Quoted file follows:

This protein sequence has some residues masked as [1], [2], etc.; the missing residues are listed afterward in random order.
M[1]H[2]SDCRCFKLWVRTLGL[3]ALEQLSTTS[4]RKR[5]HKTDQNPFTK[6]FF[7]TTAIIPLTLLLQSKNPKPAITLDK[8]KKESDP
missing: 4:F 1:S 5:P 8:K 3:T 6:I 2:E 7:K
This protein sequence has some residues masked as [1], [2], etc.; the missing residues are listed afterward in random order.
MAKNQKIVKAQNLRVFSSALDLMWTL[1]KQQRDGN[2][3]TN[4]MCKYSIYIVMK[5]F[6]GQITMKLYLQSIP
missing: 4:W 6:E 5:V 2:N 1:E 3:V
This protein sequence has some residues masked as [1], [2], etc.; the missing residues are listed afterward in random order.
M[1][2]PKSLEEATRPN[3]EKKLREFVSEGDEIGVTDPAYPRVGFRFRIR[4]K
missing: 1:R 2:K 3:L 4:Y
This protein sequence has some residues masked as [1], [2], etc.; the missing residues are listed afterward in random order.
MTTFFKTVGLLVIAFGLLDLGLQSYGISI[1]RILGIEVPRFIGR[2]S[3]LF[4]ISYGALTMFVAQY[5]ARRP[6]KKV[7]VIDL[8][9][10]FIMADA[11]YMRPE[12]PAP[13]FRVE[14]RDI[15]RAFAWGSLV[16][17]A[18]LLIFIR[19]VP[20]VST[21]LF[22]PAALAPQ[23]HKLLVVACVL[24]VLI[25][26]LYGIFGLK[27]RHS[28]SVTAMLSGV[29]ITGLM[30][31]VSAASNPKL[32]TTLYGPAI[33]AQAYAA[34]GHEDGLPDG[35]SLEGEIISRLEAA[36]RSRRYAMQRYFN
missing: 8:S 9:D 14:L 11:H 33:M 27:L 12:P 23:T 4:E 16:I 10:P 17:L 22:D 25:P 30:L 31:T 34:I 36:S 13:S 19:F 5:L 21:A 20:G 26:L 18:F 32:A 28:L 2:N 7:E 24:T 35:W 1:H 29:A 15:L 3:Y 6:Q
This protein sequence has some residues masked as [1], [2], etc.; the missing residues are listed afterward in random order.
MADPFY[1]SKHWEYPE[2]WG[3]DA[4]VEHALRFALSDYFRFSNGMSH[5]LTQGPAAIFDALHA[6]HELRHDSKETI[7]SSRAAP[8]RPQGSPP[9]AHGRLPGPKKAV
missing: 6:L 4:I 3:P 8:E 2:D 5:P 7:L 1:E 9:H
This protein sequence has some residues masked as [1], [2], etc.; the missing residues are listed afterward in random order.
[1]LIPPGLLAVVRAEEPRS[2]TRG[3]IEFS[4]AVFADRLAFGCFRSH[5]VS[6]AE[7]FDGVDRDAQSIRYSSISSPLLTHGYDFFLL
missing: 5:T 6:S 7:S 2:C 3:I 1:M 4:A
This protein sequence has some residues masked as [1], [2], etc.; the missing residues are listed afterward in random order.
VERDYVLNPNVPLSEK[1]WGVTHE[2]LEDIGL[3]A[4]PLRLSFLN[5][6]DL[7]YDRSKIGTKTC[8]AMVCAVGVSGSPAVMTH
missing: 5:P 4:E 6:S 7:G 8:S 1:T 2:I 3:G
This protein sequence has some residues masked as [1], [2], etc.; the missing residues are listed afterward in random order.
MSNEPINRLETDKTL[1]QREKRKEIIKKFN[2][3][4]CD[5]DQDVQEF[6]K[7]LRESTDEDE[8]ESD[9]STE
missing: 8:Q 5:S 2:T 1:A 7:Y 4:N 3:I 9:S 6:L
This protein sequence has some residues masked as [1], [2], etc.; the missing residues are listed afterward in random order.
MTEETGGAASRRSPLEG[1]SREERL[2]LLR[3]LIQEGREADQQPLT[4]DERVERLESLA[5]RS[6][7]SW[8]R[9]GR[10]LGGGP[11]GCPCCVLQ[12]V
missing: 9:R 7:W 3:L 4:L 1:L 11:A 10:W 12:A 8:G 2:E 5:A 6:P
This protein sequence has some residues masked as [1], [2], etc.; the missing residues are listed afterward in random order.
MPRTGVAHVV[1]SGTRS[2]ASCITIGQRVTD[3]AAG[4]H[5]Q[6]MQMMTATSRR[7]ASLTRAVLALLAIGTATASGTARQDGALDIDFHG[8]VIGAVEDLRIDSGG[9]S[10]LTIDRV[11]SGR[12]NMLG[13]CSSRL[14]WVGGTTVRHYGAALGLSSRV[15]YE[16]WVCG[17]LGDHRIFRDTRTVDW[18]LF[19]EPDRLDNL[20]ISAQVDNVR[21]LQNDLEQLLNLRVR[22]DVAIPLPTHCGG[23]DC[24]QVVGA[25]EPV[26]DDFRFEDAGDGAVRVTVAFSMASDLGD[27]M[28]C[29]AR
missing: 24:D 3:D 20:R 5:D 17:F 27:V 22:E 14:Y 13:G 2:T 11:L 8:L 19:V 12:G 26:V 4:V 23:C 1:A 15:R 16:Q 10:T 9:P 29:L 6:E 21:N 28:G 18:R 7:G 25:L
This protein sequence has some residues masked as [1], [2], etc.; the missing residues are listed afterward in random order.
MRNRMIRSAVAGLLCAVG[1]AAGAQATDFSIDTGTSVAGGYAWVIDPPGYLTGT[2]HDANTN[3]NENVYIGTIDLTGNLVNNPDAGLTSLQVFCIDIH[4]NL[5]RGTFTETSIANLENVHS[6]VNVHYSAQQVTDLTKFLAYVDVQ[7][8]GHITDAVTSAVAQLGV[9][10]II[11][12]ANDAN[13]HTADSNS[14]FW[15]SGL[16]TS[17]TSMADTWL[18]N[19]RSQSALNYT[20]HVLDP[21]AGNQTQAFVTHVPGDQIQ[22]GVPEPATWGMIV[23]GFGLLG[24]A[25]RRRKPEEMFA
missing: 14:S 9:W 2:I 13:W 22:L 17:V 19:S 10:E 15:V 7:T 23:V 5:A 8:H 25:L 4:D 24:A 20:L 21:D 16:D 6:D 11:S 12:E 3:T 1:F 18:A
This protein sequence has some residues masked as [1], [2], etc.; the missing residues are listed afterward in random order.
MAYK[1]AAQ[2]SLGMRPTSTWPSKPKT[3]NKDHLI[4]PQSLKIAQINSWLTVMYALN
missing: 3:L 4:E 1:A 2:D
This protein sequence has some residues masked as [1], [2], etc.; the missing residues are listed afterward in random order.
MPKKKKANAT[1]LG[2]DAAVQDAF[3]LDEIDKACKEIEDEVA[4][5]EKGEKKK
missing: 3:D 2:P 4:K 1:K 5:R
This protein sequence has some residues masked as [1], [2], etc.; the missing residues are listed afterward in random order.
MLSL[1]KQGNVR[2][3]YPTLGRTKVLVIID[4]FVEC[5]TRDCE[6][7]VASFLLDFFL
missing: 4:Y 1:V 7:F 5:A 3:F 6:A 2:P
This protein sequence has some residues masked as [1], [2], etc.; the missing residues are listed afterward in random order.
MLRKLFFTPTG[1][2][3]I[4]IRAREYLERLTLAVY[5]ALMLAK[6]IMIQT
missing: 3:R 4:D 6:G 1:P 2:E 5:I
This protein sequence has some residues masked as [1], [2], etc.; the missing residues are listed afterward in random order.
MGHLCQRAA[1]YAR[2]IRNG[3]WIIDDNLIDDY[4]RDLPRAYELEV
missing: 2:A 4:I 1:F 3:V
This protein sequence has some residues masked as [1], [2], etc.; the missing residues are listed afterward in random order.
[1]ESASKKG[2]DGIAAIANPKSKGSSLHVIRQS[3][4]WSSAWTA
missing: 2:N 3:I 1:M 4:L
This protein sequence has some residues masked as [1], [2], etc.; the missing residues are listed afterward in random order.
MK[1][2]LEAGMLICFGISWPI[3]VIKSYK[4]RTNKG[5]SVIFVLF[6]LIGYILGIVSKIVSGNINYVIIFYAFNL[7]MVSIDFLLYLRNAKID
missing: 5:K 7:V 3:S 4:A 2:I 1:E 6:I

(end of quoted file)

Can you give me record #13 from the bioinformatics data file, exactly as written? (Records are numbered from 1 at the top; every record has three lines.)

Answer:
This protein sequence has some residues masked as [1], [2], etc.; the missing residues are listed afterward in random order.
MPKKKKANAT[1]LG[2]DAAVQDAF[3]LDEIDKACKEIEDEVA[4][5]EKGEKKK
missing: 3:D 2:P 4:K 1:K 5:R